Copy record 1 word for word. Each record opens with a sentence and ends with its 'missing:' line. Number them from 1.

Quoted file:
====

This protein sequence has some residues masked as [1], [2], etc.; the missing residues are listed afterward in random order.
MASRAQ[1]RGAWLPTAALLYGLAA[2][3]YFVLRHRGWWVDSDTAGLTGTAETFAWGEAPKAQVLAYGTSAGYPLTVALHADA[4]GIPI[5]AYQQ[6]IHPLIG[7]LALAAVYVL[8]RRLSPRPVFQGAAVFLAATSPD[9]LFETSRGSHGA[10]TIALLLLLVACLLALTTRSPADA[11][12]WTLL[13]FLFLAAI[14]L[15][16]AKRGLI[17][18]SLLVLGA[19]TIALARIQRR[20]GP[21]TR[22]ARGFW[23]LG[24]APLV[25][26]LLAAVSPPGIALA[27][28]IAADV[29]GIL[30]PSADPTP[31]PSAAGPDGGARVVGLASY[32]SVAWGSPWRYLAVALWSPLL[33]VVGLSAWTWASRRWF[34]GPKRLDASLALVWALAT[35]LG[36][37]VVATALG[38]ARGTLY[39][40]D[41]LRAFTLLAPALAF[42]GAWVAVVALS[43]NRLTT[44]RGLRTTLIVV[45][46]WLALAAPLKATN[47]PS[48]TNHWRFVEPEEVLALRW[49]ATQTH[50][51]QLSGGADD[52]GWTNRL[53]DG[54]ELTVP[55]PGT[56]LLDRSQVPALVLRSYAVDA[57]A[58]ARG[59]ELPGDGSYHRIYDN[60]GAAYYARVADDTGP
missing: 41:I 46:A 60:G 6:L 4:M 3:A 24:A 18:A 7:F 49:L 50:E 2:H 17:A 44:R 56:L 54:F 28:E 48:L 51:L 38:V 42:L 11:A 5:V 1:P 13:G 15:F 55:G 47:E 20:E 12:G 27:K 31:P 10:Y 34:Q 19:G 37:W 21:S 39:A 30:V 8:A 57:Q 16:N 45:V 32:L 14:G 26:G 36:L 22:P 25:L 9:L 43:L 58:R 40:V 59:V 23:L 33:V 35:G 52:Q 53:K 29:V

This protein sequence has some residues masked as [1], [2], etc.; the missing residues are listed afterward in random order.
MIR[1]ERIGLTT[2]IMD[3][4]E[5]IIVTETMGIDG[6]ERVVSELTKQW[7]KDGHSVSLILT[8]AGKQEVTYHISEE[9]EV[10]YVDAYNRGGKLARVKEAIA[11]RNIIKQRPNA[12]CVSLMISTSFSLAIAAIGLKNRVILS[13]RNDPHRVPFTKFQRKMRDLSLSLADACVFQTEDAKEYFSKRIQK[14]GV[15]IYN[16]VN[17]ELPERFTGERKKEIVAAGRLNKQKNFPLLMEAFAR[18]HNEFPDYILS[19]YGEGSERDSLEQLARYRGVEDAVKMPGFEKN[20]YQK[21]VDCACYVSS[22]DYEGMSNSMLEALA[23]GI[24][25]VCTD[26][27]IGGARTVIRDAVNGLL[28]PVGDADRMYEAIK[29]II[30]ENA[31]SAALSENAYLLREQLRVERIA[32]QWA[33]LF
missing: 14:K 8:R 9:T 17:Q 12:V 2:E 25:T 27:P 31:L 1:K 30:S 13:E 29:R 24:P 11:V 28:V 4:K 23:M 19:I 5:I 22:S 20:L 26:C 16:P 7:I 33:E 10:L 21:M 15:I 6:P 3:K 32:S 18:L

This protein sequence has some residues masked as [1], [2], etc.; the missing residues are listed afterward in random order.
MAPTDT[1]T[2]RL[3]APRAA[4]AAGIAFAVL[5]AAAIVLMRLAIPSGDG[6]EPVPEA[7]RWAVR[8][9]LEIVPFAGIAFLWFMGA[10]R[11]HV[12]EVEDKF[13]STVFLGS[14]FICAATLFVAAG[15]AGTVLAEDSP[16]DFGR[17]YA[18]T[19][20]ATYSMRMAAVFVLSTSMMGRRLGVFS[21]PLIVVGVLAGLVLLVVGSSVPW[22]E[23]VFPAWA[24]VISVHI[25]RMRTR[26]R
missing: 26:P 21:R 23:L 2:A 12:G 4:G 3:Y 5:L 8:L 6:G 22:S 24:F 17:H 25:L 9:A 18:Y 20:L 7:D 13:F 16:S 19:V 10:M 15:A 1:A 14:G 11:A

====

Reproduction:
This protein sequence has some residues masked as [1], [2], etc.; the missing residues are listed afterward in random order.
MASRAQ[1]RGAWLPTAALLYGLAA[2][3]YFVLRHRGWWVDSDTAGLTGTAETFAWGEAPKAQVLAYGTSAGYPLTVALHADA[4]GIPI[5]AYQQ[6]IHPLIG[7]LALAAVYVL[8]RRLSPRPVFQGAAVFLAATSPD[9]LFETSRGSHGA[10]TIALLLLLVACLLALTTRSPADA[11][12]WTLL[13]FLFLAAI[14]L[15][16]AKRGLI[17][18]SLLVLGA[19]TIALARIQRR[20]GP[21]TR[22]ARGFW[23]LG[24]APLV[25][26]LLAAVSPPGIALA[27][28]IAADV[29]GIL[30]PSADPTP[31]PSAAGPDGGARVVGLASY[32]SVAWGSPWRYLAVALWSPLL[33]VVGLSAWTWASRRWF[34]GPKRLDASLALVWALAT[35]LG[36][37]VVATALG[38]ARGTLY[39][40]D[41]LRAFTLLAPALAF[42]GAWVAVVALS[43]NRLTT[44]RGLRTTLIVV[45][46]WLALAAPLKATN[47]PS[48]TNHWRFVEPEEVLALRW[49]ATQTH[50][51]QLSGGADD[52]GWTNRL[53]DG[54]ELTVP[55]PGT[56]LLDRSQVPALVLRSYAVDA[57]A[58]ARG[59]ELPGDGSYHRIYDN[60]GAAYYARVADDTGP
missing: 41:I 46:A 60:G 6:L 4:M 3:A 24:A 18:A 7:F 49:L 50:E 2:H 17:A 44:R 56:L 54:F 28:E 48:L 51:L 38:V 42:L 11:A 5:V 1:P 13:G 15:F 55:G 47:E 20:E 12:G 27:K 31:P 10:Y 34:Q 19:G 37:W 21:S 39:A 30:V 8:A 57:Q 16:N 45:V 32:L 14:G 26:G 36:L 22:P 25:L 9:L 43:L 58:R 40:V 59:V 23:L 33:V 35:G 52:Q 53:K 29:V